Founder(s) of the Week: Vikram Krishnamoorthy and George Pandya

If you only learn one thing from Vikram and George, it should be…

Don’t be an aspiring entrepreneur; be an entrepreneur. Make the necessary mistakes for future success, because you learn best by doing. Instead of thinking about starting a company, just go for it! Starting to talk to people and building a startup will teach you a lot more and faster than just reading secondary sources. Also, having a good combination of persistence and flexibility is critical on the entrepreneurship journey.

When Vikram Krishnamoorthy (C’20, W’20) and George Pandya (E’20, W’20) saw the first FDA approved cell-therapy technologies come out of Penn, they were excited by the possibilities this breakthrough could have. However, the treatment was not without a cost—in fact, it came with a rather hefty price tag. They used this as inspiration to create a better way to reengineer cells, and that technology turned into their startup: CytoFoundry.

 

CytoFoundry uses a new method of genetically engineering cells for cell therapy to make cures that are unique on the market for a variety of diseases. There are many problems in the currently existing abilities of cell therapy, such as a limitation on the number of lines of biological code that is able to be inputted. The two founders have dedicated themselves to unlocking the full potential of this type of innovation as well as to allowing patients to overcome the inhibitive expenses of this technology.

 

As student entrepreneurs, one of the biggest challenges Vikram and George have to face is time management. Both startups and school are very time-consuming, and trying to coordinate these two at a reasonable pace is in no way an easy task. However, the founders mentioned that it is definitely doable. In the biotech industry, capital is an essential part of the startup process. The demand for funding to invest in materials creates a barrier entry that companies in this field must overcome. Vikram and George have effectively utilized new technologies, ones that may speed up the prototyping process or cut corresponding costs, to maneuver around this. They said that the Weiss Tech House has also provided great resources, mentorship, and funding opportunities to help with their startup. Even though they have only worked on CytoFoundry for one year, they have already accumulated multiple notable accomplishments, such as being finalists in the Y-Prize Competition and winning second place at Pennvention, just to mention a few.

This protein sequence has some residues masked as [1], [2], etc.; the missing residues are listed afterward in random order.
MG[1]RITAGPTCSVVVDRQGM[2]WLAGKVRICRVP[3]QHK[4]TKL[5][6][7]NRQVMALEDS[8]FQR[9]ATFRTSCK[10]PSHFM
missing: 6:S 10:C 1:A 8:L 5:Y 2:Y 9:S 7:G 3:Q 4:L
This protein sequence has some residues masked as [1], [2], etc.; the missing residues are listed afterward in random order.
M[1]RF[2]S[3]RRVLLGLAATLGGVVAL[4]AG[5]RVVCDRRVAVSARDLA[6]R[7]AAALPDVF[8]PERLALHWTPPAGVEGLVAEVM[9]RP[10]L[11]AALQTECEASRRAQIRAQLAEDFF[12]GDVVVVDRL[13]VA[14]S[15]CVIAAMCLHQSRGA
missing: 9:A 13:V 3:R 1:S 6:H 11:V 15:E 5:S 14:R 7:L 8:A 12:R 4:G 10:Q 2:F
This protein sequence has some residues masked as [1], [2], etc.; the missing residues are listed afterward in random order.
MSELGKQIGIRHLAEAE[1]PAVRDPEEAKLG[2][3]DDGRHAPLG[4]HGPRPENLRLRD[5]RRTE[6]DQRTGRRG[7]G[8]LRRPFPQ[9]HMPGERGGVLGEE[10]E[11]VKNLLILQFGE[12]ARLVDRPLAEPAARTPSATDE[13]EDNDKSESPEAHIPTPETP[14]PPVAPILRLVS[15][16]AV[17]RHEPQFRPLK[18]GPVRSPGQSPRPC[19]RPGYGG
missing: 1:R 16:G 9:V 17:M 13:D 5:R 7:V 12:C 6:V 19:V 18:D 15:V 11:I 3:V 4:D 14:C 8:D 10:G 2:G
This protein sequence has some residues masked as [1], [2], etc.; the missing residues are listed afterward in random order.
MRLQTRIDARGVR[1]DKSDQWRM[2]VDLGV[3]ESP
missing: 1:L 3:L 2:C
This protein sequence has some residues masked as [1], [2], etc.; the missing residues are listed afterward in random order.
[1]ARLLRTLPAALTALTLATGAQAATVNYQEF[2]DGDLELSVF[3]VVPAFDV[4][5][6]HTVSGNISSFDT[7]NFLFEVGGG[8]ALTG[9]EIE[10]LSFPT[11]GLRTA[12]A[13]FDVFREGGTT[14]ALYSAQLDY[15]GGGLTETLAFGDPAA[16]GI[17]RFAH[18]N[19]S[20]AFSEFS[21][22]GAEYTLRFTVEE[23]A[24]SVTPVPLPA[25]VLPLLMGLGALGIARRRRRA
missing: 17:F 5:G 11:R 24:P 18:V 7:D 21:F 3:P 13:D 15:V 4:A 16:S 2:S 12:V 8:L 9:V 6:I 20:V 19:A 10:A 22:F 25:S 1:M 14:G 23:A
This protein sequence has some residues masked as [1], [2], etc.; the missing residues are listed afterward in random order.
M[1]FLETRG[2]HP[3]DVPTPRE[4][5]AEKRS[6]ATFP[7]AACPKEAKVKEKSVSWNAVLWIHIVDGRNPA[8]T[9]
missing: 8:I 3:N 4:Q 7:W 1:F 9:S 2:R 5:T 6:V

Check out the full interview here: CytoFoundry

Founder of the Week: Hunter Liu

 

 

If you only learn one thing from Hunter, it should be that…

Passion is the most important thing an entrepreneur should have. His and his brother’s passion for educational reform has helped them overcome the obstacles that arose on their journey in creating infinity2o. If an entrepreneur is passionate about their vision and their company, they will give whatever they can to that project, thereby helping the most people possible in the process.

 

Many Penn students have had encounters with online courses—and the difficulties that come with taking them. These courses are an amazing resource, but the experience is very independent and the student must be self-motivated in order to reap the full benefit. Hunter Liu (SEAS ‘22) learned a plethora of skills using Coursera, but it was only last summer, when he took an online robotics course with his brother, that he first enjoyed this learning method. From that summer, Hunter and his brother would go on to develop infinity2o to help others connect with fellow online learners.

 

infinity2o is an online platform that connects people who take online courses together. This startup hopes to break the social barrier between online learners, who usually take classes alone. Through voting and asking questions, users are able to connect with those that share similar learning objectives, beliefs, and experiences. Because the online courses industry is fairly open, infinity2o has been able to tailor their platform to best fit users’ needs and desired experiences.